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Bobo Stenson

Sweden's Bobo Stenson is one of the most well-regarded jazz pianists/composers in Western Europe. His playing style is at once lyrical and inquisitive, impressionistic and sensitive, harmonically adventurous, and spatially vast. Stenson established himself during the 1960s as one of Europe's finest accompanists for American expats and visiting luminaries alike, including Red Mitchell, Dexter Gordon, Gary Burton, Sonny Rollins, and Stan Getz. 1971's Underwear (with bassist Anders Jormin and drummer Jon Christensen) for ECM, began an ongoing collaboration that produced six albums. Christensen also joined Stenson for Jan Garbarek in the '70s and Charles Lloyd in the '80s and '90s. He won the Grammy for 1993's Reflections. 1998's War Orphans earned global acclaim, while Serenity, Christensen's final outing with the trio, charted. Following 2005's Goodbye with Paul Motian, Jon Fält became a permanent member starting with 2008's Cantando. The exploratory Indicum followed in 2012 and Contra la Indecisión arrived six years later. The trio returned to recording with 2023's Sphere. Bo Gustav Stenson was born in Västerås, Sweden. He grew up in an exceptionally musical household. His father played piano, his mother the violin. His two brothers and sister studied drums, trombone, and cello, respectively. Though he began playing piano at age five, he began studies with German-born composer/conductor/pianist Werner Wolf Glaser at age eight; Glaser taught and mentored the young musician for 15 years. Under Glaser's tutelage, Stenson became interested in jazz thanks to the radio. His teacher encouraged him to pursue it. No matter how deeply the young pianist engaged with jazz, however, he never abandoned classical music and continued to practice JS Bach's compositions. While in high school, Stenson met renowned tenor saxophonist Borje Fredriksson and was asked to join his band (which also included bassist Palle Danielsson). Stenson passed a university acceptance exam in Paris in the early '60s and found himself surrounded by American and European musicians. He studied by day and each night performed in the city's many clubs. In 1964, he set off on tour with the Gunter Hampel Quartet, backing vocalist Inge Brandenburg. Stenson made his recorded debut with her on 1965's It's Alright with Me. A year later, he returned to the Börje Fredriksson Quartet for Intervall from Columbia. In 1968, Stenson returned to Stockholm and met American bassist Red Mitchell, subsequently joining his quartet (drummer Rune Carlsson was also a member) and recording 1969's One Long String for Mercury. The album's warm reception earned Stenson notice from other jazzmen and he was hired for gigs with Dexter Gordon, Toots Thielemans, and others. When 1970 dawned, Stenson toured Africa as a member of Stan Getz's band. Upon returning, he began playing gigs with visiting musicians including vocalist Sheila Jordan and saxophonist Sonny Rollins. 1971 was a crucial year in Stenson's artistic life. He officially formed the Bobo Stenson Trio with Christensen and bassist Anders Jormin -- they had all played together in various forms since the mid-'60s. They signed with Munich's fledgling ECM label and released their debut album Underwear. That same year, the pianist played on two other seminal dates for the label: Guitarist Terje Rypdal's eponymous debut and Jan Garbarek's Sart. Further, as a member of the Swedish Radio Jazz Orchestra, he appeared on George Russell's live Listen to the Silence (released in 1973). He also formed the all-Swedish jazz side project Rena Rama with bassist Danielsson, Lennart Åberg (saxophone, flute), and Bengt Berger (drums). Their 1973 debut offering, Jazz I Sverige, appeared from the Caprice label. Rena Rama wed folk music and jazz, gathering tunes from Eastern Europe to the African continent. Over the remainder of the '70s and into the '80s, they became one of the most important Swedish jazz bands around. Two years later, Stenson and Garbarek co-led the 1973 Witchi-Tai-To sessions with Danielsson and Christensen. The album charted across Europe and made inroads with American college students. The group followed with Dansere in 1975 and it, too, charted. In 1977, Rena Rama released Landscapes for ECM's JAPO imprint. The album won critical acclaim across Europe and Asia, and the group was able to play live across the continent. They returned to Caprice for 1979's Inside – Outside. Rena Rama became the most influential jazz/world fusion group in Sweden. Live appeared in 1983, New Album in 1986, and Rena Rama with Marilyn Mazur in 1989. Along with his role in Rena Rama, Stenson began to focus intently on his piano trio and solo work. He issued the unaccompanied standards set The Sounds Around the House for Caprice in 1983 then followed with the trio date Very Early on Dragon in 1987. In 1989, the Bobo Stenson Trio backed saxophonist Charles Lloyd on his ECM debut Fish Out of Water. Stenson and Jormin continued working with the American musician on four subsequent albums (with drummer Billy Hart) including Notes from Big Sur (1993), All My Relations (1994), Canto (1996), and Voice in the Night (1999). Even as he worked with Lloyd, the Bobo Stenson Trio continued to record and tour. 1993's Reflections was one of ECM's most lauded recordings and topped many critics' year-end lists. 1995's universally acclaimed War Orphans proved a high-water mark in the group's tenure and is still regarded by many as their finest offering. Recorded in 1998, the trio's Serenity proved Christensen's final recording with the trio; he left the group after the support tour. Stenson recorded two albums for the Mirrors label employing different ensembles, as well as a self-titled duet album with saxophonist Lennart Aberg in 2002 for Amigo. He returned to work with his trio for 2005's Goodbye on ECM. The latter set featured guest drummer Paul Motian. Stenson and Palle Danielsson co-led a band on 2007's Miles by Five for Touche Records. In 2007, Jon Fält became the Stenson trio's permanent drummer. He made his first recorded appearance with the band on 2008's Cantando. After global touring and downtime, Indicum followed in 2012. The 12-track set included works by Bill Evans, George Russell, classical composer Carl Nielsen, and contemporary sacred music, free group improv, and traditional hymns. While the trio toured, they were absent from the recording studio for five years. They re-emerged with Contra La Indecisión. Recorded in May 2017 at Lugano's Auditorio Stelio Molo RSI with producer Manfred Eicher, it appeared in May 2018. The album's title track, composed by Silvio Rodríguez, was one of four "covers" on the date. Others included Bartók's adaptation of a Slovak folk song, a piece from Mompou's Cançons I Danses collection, and Erik Satie's Elégie. These were strategically placed among Stenson's and bassist Anders Jormin's compositions and a pair of group improvisations. The trio released Sphere in February 2023. The eight-track album was recorded in Italy with producer Manfred Eicher. It included compositions and arrangements by Jormin as well as readings of modernist classical writing by Per Nørgård, Jean Sibelius, and Sven-Erik Bäck.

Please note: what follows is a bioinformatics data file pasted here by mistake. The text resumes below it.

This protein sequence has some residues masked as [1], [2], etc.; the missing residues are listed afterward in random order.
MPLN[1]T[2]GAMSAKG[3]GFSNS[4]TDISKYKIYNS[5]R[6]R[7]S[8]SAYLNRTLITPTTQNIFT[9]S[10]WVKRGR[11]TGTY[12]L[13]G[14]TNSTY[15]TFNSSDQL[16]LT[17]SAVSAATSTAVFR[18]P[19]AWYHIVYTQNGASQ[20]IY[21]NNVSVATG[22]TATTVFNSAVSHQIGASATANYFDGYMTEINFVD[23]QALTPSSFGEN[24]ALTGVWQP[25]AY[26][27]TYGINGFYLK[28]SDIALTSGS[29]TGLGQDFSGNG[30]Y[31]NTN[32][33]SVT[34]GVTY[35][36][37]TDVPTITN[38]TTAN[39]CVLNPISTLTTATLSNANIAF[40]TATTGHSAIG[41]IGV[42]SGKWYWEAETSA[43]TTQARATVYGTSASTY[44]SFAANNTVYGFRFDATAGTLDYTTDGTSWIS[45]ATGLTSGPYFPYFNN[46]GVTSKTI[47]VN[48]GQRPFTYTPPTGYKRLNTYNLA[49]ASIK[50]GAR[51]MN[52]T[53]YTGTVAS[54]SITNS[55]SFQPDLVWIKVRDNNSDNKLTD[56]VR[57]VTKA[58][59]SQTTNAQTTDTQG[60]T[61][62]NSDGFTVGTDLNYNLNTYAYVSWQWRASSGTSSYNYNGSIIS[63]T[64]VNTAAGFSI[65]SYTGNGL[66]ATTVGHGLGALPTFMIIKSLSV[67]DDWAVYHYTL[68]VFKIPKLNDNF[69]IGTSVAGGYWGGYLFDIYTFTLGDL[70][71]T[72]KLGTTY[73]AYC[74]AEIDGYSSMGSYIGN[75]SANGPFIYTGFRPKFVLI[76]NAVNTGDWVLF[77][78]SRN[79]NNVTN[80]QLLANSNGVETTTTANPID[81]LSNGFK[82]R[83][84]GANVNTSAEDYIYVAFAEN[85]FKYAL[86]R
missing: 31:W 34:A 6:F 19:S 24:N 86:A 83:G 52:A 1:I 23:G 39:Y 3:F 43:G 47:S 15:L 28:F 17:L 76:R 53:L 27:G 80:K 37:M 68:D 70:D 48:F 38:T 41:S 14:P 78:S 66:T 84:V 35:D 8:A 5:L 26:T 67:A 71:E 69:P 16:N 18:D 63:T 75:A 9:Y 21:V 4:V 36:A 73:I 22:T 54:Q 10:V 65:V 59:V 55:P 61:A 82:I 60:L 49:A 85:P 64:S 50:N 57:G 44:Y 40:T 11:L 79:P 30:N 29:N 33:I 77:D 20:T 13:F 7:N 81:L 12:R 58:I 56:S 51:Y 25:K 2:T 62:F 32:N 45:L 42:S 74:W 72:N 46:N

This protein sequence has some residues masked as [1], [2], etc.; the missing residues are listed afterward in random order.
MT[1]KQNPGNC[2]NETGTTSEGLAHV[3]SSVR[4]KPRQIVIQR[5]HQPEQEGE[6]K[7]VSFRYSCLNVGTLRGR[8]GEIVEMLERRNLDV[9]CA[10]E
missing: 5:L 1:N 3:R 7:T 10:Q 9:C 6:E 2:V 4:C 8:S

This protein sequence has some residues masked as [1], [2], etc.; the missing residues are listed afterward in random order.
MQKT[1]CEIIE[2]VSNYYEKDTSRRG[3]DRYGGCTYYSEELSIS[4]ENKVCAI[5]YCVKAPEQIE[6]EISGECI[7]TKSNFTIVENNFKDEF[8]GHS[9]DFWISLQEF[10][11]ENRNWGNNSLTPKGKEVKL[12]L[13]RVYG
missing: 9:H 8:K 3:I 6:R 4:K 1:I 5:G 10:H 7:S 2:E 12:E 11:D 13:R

© Thom Jurek /TiVo